How to Get Through the Holidays With a Special Needs Child
Holiday’s can be a difficult time of the year for everyone. There are parties to attend, baking, decorations to put up, Christmas cards to send, presents to buy and dealing with relatives. Parents have the added stress of dealing with their children’s excitement and sometimes anxiety over the holiday season. Many children during this season become hyper and excited for Christmas. Navigating this excitement with a special needs child can be especially challenging.
But you can get through it!
Parents want the best of everything for their children. Enjoying wonderful holiday happenings and celebrations can be a wonderful time for family bonding. There is nothing wrong with wanting your children to participate in these activities. However, parents of special needs children need to learn to manage their expectations when it comes to these festive events. Some children may not be comfortable sitting on Santa’s lap. My friend’s son hates the color red and refuses to speak to Santa for this reason. The Santa pictures would be nice, but is it worth the tears? Some children are content to simply sit on the sidelines and observe at a holiday party. Just because your son or daughter does not want to join the group in making a gingerbread house does not mean they are not having a good time.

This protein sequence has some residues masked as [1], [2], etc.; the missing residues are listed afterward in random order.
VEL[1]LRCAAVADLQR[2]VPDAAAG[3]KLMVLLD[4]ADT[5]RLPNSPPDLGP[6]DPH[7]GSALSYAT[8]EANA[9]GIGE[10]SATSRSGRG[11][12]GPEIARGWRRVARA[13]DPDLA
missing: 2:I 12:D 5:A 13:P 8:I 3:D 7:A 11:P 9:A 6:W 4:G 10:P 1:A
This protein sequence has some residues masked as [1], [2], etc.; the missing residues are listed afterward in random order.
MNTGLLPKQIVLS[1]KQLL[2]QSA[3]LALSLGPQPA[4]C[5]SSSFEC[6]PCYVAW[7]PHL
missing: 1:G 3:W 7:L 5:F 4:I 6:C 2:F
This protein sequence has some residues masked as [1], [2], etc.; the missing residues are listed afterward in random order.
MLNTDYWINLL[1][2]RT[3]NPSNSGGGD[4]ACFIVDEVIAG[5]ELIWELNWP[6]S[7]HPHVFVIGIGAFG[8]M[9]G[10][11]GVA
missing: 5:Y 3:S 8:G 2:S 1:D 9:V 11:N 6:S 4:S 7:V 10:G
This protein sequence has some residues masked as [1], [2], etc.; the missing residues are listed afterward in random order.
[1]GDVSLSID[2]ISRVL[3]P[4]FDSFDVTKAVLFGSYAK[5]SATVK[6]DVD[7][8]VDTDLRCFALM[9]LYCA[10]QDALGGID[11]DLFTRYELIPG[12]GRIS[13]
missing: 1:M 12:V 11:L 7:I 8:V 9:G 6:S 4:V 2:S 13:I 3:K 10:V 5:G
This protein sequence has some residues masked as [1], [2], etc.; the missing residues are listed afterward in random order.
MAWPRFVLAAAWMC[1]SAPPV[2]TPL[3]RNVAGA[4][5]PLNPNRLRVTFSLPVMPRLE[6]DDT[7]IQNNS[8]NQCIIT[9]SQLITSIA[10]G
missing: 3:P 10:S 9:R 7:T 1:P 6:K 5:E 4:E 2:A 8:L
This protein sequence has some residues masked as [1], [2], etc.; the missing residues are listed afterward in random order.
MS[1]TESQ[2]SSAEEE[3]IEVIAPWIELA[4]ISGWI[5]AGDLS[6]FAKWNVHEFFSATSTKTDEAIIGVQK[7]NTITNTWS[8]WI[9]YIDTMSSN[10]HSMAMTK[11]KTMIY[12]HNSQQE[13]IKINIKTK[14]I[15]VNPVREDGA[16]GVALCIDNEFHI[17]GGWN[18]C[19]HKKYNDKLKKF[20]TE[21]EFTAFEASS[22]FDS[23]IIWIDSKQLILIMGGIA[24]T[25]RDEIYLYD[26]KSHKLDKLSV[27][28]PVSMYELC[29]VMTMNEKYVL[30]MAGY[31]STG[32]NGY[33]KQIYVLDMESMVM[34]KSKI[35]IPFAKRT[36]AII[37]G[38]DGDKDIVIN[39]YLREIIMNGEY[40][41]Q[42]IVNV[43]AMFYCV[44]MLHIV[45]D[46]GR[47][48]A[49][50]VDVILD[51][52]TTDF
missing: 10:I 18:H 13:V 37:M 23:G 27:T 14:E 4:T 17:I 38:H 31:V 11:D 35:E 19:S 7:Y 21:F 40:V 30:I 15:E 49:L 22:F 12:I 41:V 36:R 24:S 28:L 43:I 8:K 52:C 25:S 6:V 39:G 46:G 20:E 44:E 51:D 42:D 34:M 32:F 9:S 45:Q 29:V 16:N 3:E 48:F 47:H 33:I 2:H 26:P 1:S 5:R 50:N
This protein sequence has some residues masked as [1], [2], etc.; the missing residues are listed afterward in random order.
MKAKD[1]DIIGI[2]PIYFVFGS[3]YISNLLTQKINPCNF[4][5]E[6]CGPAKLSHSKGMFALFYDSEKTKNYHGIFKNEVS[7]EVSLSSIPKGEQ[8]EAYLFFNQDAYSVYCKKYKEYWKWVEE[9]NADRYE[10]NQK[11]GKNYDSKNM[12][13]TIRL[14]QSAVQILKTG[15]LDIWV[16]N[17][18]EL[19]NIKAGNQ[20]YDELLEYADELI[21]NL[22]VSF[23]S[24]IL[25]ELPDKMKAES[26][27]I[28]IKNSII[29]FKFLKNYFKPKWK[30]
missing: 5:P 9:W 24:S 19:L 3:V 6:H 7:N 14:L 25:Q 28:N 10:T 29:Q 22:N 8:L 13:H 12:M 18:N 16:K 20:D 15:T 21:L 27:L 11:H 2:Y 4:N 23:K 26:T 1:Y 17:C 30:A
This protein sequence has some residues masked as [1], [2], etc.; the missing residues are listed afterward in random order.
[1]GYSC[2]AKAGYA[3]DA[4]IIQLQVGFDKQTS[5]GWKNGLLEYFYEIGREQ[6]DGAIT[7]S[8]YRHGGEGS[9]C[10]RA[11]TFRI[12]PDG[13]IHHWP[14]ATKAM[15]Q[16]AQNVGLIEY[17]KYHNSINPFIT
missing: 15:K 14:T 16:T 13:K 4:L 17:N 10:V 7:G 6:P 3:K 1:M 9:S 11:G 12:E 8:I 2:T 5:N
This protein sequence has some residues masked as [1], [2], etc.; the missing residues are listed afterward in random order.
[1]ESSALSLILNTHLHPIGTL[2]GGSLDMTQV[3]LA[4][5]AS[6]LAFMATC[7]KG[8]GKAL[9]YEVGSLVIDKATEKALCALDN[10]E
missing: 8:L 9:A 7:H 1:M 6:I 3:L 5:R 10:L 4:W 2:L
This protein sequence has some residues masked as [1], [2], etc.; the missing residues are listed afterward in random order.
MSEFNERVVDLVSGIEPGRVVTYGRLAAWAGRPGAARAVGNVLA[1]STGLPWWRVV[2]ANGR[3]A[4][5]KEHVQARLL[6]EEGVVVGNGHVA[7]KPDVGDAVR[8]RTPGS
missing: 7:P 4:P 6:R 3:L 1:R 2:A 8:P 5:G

Do not beat yourself up because your child is not celebrating the season the way you think they should. Take some time to find out what would make the holiday special for your child. My friend’s child is also completely focused on “blinky lights” and decorating the Christmas tree. He’s been putting the tree up since he was six years old. They let him do it all; the tree, lights and ornaments. Is it the way they would like it? Maybe not, but it means Christmas to him and makes him happy. Come up with your own unique family traditions.
When it comes to family holiday parties and festivities, do not expect your child to dress the way you want him too. If “picky” or “hot” holiday outfits make your child uncomfortable, why bother with it? Let your child decide what to wear. The point should be that he is participating and happy. An uncomfortable child can be a cranky one. The holidays can be loud, bright and stressful for anyone. If your child has sensory issues, uncomfortable clothing can make it worse.
Limit your activities and focus on what works for your family. Dragging a special needs child to three family dinners in two days may be what is expected of you, but does this work for you and your child? It really is okay to say no to some things. Maybe you could stretch the parties out over a couple of weekends. Or you could go and only stay for an hour?
You need to focus on what will make the holiday’s special for your family.
Image cc: freedigitalphotos.net “Christmas Background” by Michal Marcol